The test principle is an indirect non-competitive immunoassay that is carried out on microarray glass chips containing up to 100 covalently bound reagent spots per flow cell. The mode of operation is shown in Fig. 1 in comparison to other immunoassay techniques frequently applied for SARS-CoV-2 antibody detection. The flow-based principle of the CoVRapid test (Fig. 1a) allows for very short assay times below 10 min and is therefore even faster than many of the so-called rapid tests, which usually are lateral flow tests (Fig. 1c), and give qualitative results within 5 to 20 min [9]. These tests additionally have the disadvantage that they are sensitive to matrix effects resulting in relatively low sensitivity and the possibility of false positive results, which is undesired in the context of antibody testing [10]. Another relevant factor is the use of adsorbed, denatured antigens for most lateral flow assays that lack the three-dimensional structure that is relevant for the binding of neutralizing antibodies. In the CoVRapid CL-MIA, this crucial point can be accounted for, since the test uses native antigens from mammalian expression systems, containing all structural features and posttranslational modifications that are also present in antigens in infected human cells. A very specific kind of tests that is often used when quantitative high-throughput analysis is desired is ELISA tests (Fig. 1b). Here, antigen (often denatured) is adsorbed to wells and sample as well as labelled antibody and substrate are incubated within the wells. Therefore, many manual steps are necessary that might give rise to errors and prevent in-field applications, as extensive and expensive laboratory equipment is necessary. Additionally, since equilibrium conditions must be established, incubation times of usually several hours are needed prior to readout. Finally, only antibodies to one single antigen can be detected, meaning that false negative results would be obtained if patients formed antibodies to a different antigen that is not tested for [11]. This problem is overcome by microarrays that allow for multiplex analysis of various antigens, usually within hours [12]. Table 1 shows a comparative overview over different commercial SARS-CoV-2 antibody tests with respect to assay principle, assay time, tested antigens, and test performance. As is obvious from the information in Table 1, our CoVRapid test compares favorably and presents novelty in terms of work expenditure, multiplex capability, and assay time. Analysis is accomplished in a fully automated manner within 8 min giving information about antibodies to three different SARS-CoV-2 antigens simultaneously. The respective antigens are covalently immobilized in their native state using established coupling chemistry that can easily be applied to other proteins. This enables the expansion of the test to other antigens within a short development timeframe. The surface chemistry of the test, finally, also allows for negligible matrix influence, allowing even the analysis of hemolytic samples. With all these benefits and its high diagnostic sensitivity and specificity, the CoVRapid CL-MIA can be a valuable tool in COVID-19 serosurveillance.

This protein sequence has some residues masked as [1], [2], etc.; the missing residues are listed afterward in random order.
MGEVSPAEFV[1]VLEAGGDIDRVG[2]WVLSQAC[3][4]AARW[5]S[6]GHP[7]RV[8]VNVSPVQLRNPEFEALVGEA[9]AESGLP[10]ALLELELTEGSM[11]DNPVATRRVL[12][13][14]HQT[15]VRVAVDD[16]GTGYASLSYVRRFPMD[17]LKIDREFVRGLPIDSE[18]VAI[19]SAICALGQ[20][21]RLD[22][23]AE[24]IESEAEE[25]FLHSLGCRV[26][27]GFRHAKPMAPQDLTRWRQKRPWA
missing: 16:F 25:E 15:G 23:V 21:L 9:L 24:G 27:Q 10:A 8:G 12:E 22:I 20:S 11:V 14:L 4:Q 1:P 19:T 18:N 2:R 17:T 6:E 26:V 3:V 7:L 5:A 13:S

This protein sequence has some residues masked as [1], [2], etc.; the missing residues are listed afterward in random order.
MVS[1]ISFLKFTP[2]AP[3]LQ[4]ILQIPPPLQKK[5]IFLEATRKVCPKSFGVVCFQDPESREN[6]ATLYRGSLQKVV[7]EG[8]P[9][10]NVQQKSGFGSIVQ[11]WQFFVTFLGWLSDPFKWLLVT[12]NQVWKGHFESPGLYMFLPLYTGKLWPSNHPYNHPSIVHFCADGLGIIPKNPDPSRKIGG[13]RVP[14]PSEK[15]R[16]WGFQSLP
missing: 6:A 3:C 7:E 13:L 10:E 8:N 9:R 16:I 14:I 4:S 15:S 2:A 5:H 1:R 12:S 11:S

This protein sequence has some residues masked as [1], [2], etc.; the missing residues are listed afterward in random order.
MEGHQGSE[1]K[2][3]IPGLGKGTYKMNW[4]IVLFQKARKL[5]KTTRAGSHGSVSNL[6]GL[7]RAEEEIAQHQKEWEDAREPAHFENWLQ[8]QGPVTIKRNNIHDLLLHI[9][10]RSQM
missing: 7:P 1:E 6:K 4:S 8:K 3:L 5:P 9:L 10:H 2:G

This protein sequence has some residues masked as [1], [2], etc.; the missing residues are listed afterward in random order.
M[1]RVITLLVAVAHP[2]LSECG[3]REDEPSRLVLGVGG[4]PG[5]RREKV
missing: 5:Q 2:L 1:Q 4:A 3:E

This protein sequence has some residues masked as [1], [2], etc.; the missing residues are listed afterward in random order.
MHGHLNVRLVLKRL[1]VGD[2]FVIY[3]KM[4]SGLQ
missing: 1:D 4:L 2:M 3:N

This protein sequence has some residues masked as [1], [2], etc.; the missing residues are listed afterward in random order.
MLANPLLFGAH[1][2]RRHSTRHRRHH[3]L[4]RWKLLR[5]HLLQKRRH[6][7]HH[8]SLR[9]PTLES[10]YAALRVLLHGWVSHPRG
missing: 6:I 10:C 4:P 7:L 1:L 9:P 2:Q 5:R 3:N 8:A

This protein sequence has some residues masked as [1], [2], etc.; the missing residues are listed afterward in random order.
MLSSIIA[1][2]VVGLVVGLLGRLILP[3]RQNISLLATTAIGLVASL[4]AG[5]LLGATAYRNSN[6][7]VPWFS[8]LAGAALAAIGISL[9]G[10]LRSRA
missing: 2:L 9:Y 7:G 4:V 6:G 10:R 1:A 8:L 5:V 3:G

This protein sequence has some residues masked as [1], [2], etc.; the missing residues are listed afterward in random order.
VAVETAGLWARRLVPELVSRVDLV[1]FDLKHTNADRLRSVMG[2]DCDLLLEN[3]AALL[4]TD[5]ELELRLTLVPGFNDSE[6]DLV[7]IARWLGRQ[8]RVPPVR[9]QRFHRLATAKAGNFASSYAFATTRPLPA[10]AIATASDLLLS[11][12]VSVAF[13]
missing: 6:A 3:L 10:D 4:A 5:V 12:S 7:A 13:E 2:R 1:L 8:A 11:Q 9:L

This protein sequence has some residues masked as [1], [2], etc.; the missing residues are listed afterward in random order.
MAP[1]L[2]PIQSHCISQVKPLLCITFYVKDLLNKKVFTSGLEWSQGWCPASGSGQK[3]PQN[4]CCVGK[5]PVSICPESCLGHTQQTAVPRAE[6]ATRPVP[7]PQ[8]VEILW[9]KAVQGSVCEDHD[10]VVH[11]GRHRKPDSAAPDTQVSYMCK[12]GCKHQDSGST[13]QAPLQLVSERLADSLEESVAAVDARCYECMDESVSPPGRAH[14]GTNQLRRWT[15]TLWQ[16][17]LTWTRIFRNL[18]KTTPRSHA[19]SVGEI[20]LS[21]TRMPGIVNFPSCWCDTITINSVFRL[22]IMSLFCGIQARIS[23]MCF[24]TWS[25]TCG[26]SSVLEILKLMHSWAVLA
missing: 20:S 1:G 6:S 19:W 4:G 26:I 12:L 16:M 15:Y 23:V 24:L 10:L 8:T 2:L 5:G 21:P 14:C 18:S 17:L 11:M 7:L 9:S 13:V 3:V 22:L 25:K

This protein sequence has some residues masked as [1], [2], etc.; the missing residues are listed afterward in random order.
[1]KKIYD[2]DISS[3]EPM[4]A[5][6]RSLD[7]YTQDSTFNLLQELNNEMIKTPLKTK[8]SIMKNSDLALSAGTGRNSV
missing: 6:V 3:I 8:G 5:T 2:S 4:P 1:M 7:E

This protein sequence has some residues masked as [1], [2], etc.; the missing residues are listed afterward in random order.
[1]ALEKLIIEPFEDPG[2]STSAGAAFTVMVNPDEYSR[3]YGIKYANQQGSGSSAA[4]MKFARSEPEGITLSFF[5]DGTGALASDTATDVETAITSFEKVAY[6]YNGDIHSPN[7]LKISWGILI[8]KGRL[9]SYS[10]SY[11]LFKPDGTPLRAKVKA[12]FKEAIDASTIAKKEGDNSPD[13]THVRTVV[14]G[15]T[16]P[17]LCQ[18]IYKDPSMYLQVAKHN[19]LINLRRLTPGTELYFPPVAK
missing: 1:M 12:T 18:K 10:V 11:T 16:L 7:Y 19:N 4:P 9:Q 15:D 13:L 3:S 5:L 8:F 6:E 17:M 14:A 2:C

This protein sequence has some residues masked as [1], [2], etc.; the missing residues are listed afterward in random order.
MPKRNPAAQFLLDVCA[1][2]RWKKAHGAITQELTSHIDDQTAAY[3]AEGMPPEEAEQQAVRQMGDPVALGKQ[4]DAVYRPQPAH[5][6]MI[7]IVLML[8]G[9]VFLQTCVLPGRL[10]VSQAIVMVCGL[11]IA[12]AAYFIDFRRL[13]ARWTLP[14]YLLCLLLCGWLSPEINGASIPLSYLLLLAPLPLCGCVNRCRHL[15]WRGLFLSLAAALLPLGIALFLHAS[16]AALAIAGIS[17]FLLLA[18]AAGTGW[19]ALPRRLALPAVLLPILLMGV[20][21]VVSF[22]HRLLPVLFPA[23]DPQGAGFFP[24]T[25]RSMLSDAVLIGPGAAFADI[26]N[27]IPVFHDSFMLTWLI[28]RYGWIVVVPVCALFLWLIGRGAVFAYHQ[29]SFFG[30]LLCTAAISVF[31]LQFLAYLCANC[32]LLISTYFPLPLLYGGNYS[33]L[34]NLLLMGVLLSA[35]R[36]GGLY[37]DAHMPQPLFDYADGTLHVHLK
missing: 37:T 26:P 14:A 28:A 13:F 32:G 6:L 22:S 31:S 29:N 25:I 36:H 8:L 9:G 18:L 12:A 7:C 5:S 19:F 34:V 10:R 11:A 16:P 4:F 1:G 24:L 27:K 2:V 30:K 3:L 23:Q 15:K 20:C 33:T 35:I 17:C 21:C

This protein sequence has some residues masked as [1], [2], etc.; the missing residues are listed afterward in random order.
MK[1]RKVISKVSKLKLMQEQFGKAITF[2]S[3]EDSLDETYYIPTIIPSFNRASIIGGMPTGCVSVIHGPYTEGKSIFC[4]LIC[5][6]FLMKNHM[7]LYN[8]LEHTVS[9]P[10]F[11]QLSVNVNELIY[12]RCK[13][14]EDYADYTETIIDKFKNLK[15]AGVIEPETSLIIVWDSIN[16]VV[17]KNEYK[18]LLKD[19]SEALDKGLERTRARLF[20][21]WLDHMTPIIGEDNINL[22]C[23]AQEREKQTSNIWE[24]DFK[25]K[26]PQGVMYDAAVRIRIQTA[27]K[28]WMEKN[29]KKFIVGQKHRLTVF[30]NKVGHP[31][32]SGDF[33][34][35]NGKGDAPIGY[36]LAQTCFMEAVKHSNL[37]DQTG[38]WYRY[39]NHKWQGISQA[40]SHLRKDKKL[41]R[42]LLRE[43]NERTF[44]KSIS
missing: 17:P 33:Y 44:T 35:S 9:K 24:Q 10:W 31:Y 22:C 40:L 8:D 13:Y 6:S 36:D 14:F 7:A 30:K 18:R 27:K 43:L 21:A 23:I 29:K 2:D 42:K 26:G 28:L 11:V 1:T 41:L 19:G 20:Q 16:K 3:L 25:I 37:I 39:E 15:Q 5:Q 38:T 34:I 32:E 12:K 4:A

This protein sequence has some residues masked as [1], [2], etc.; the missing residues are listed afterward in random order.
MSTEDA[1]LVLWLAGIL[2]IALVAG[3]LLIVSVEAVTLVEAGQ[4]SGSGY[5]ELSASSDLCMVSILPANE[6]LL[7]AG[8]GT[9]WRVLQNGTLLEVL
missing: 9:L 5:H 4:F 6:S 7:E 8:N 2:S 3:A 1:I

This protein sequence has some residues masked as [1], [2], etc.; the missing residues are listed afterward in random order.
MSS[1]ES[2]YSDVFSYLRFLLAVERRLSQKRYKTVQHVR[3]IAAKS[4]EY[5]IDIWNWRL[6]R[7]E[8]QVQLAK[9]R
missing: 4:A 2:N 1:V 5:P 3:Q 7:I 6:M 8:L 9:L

Fig. 1
figure1

Overview over different antibody test principles. a Flow-based CL-MIA. b ELISA. c Lateral flow immunoassay

Table 1 Overview over different assay principles and commercial SARS-CoV-2 antibody tests in comparison to CoVRapid CL-MIA (n.s., not specified)

Experimental

Chemicals, reagents and materials

All chemicals, unless stated otherwise, were purchased from Sigma-Aldrich, subsidiary of Merck (Darmstadt, Germany) and Carl Roth (Karlsruhe, Germany). Chemiluminescence reagents were used from the Elistar Supernova reagent kit from Cyanagen (Bologna, Italy). A peroxidase-labelled anti-human IgG antibody (Fc fragment) from goat was purchased from Sigma-Aldrich (A0170, 5.6 mg mL−1).

For the preparation of spotting, blocking, and running buffers, phosphate-buffered saline (PBS, 137 mM NaCl, 2.68 mM KCl, 8.09 mM Na2HPO4•2 H2O, and 1.47 mM KH2PO4, pH 7.2–7.4) was used. To obtain spotting buffer, 10% (w/v) trehalose dihydrate and 0.005% (w/v) Pluronic® F127 were added. For blocking buffer, 0.05% (v/v) Tween® 20 and 1% (w/v) bovine serum albumin were added to PBS. As running buffer, PBS with 0.1% (v/v) Tween® 20 was used.

SARS-CoV-2 antigens

Recombinant SARS-CoV-2 spike S1 protein with mouse Fc-tag (expressed in HEK293 cells) was purchased from Biozol (Eching, Germany) and produced by Sino Biological (Beijing, China).

Recombinant SARS-CoV-2 spike RBD protein with His-tag and recombinant SARS-CoV-2 nucleocapsid protein with Strep-tag were produced by ISAR Bioscience (Planegg, Germany).